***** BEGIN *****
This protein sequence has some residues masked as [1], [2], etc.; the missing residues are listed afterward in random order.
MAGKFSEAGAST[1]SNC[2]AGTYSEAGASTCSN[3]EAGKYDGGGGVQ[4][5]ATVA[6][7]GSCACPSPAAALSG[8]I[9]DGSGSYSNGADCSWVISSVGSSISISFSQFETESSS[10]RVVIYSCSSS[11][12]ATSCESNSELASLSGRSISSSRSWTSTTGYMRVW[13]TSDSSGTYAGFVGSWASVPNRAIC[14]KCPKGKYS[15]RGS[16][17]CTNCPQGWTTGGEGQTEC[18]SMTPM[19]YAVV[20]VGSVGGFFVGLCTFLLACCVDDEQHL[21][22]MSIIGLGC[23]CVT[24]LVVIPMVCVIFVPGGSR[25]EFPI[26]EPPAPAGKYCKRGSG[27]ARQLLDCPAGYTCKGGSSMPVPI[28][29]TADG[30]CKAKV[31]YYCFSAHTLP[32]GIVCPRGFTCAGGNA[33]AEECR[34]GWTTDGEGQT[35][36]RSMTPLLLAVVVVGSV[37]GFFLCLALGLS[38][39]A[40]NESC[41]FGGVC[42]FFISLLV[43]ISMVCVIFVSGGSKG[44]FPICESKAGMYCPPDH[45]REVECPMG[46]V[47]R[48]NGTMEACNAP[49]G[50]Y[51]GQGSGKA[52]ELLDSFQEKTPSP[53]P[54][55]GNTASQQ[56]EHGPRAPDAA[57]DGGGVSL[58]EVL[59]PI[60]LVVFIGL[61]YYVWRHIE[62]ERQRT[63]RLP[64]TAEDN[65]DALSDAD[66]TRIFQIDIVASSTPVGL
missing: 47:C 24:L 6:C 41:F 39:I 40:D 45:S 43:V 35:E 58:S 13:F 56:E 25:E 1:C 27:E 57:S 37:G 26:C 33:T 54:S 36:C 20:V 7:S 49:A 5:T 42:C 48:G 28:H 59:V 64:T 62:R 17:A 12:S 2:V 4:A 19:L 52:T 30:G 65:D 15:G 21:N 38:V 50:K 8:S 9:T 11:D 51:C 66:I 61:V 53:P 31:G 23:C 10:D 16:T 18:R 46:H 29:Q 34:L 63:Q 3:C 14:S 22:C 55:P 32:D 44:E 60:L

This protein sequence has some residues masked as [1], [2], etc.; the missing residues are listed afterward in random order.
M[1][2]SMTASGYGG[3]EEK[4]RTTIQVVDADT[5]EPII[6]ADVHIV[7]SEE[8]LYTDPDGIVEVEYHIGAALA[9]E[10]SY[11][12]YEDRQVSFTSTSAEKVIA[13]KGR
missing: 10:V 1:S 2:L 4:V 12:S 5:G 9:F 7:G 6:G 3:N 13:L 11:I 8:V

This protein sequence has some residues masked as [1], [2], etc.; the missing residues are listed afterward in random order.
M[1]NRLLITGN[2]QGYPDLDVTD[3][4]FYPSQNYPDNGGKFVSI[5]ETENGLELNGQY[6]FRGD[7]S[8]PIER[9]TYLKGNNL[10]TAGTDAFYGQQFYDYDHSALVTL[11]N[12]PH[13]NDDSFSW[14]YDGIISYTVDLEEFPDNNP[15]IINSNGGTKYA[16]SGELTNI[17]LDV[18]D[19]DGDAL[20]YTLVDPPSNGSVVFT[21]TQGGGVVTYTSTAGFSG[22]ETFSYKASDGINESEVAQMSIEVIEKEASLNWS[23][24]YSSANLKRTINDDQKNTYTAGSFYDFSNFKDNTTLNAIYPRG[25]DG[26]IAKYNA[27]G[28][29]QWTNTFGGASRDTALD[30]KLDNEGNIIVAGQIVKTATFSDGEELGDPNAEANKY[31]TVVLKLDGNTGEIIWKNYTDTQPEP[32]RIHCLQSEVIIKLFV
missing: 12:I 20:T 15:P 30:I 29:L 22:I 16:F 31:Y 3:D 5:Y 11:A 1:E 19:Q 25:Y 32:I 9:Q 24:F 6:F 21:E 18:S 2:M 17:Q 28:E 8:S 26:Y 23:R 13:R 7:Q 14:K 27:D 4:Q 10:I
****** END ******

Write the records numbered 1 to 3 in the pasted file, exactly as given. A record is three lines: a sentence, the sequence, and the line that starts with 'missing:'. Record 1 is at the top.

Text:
This protein sequence has some residues masked as [1], [2], etc.; the missing residues are listed afterward in random order.
MAGKFSEAGAST[1]SNC[2]AGTYSEAGASTCSN[3]EAGKYDGGGGVQ[4][5]ATVA[6][7]GSCACPSPAAALSG[8]I[9]DGSGSYSNGADCSWVISSVGSSISISFSQFETESSS[10]RVVIYSCSSS[11][12]ATSCESNSELASLSGRSISSSRSWTSTTGYMRVW[13]TSDSSGTYAGFVGSWASVPNRAIC[14]KCPKGKYS[15]RGS[16][17]CTNCPQGWTTGGEGQTEC[18]SMTPM[19]YAVV[20]VGSVGGFFVGLCTFLLACCVDDEQHL[21][22]MSIIGLGC[23]CVT[24]LVVIPMVCVIFVPGGSR[25]EFPI[26]EPPAPAGKYCKRGSG[27]ARQLLDCPAGYTCKGGSSMPVPI[28][29]TADG[30]CKAKV[31]YYCFSAHTLP[32]GIVCPRGFTCAGGNA[33]AEECR[34]GWTTDGEGQT[35][36]RSMTPLLLAVVVVGSV[37]GFFLCLALGLS[38][39]A[40]NESC[41]FGGVC[42]FFISLLV[43]ISMVCVIFVSGGSKG[44]FPICESKAGMYCPPDH[45]REVECPMG[46]V[47]R[48]NGTMEACNAP[49]G[50]Y[51]GQGSGKA[52]ELLDSFQEKTPSP[53]P[54][55]GNTASQQ[56]EHGPRAPDAA[57]DGGGVSL[58]EVL[59]PI[60]LVVFIGL[61]YYVWRHIE[62]ERQRT[63]RLP[64]TAEDN[65]DALSDAD[66]TRIFQIDIVASSTPVGL
missing: 47:C 24:L 6:C 41:F 39:I 40:D 45:S 43:V 35:E 58:S 13:F 56:E 25:E 1:C 27:E 57:S 37:G 26:C 33:T 54:S 36:C 20:V 7:S 49:A 5:T 42:C 48:G 28:H 59:V 64:T 62:R 17:A 12:S 2:V 4:A 19:L 52:T 30:G 65:D 15:G 21:N 38:V 50:K 8:S 9:T 11:D 51:C 66:I 61:V 53:P 31:G 23:C 10:D 16:T 18:R 46:H 29:Q 34:L 63:Q 3:C 14:S 22:C 55:P 32:D 44:E 60:L

This protein sequence has some residues masked as [1], [2], etc.; the missing residues are listed afterward in random order.
M[1][2]SMTASGYGG[3]EEK[4]RTTIQVVDADT[5]EPII[6]ADVHIV[7]SEE[8]LYTDPDGIVEVEYHIGAALA[9]E[10]SY[11][12]YEDRQVSFTSTSAEKVIA[13]KGR
missing: 10:V 1:S 2:L 4:V 12:S 5:G 9:F 7:G 6:G 3:N 13:L 11:I 8:V

This protein sequence has some residues masked as [1], [2], etc.; the missing residues are listed afterward in random order.
M[1]NRLLITGN[2]QGYPDLDVTD[3][4]FYPSQNYPDNGGKFVSI[5]ETENGLELNGQY[6]FRGD[7]S[8]PIER[9]TYLKGNNL[10]TAGTDAFYGQQFYDYDHSALVTL[11]N[12]PH[13]NDDSFSW[14]YDGIISYTVDLEEFPDNNP[15]IINSNGGTKYA[16]SGELTNI[17]LDV[18]D[19]DGDAL[20]YTLVDPPSNGSVVFT[21]TQGGGVVTYTSTAGFSG[22]ETFSYKASDGINESEVAQMSIEVIEKEASLNWS[23][24]YSSANLKRTINDDQKNTYTAGSFYDFSNFKDNTTLNAIYPRG[25]DG[26]IAKYNA[27]G[28][29]QWTNTFGGASRDTALD[30]KLDNEGNIIVAGQIVKTATFSDGEELGDPNAEANKY[31]TVVLKLDGNTGEIIWKNYTDTQPEP[32]RIHCLQSEVIIKLFV
missing: 12:I 20:T 15:P 30:I 29:L 22:I 16:F 31:Y 3:D 5:Y 11:A 1:E 19:Q 25:Y 32:I 9:Q 24:F 6:F 21:E 18:S 2:M 17:Q 28:E 8:S 26:Y 23:R 13:R 7:Q 14:K 27:D 4:Q 10:I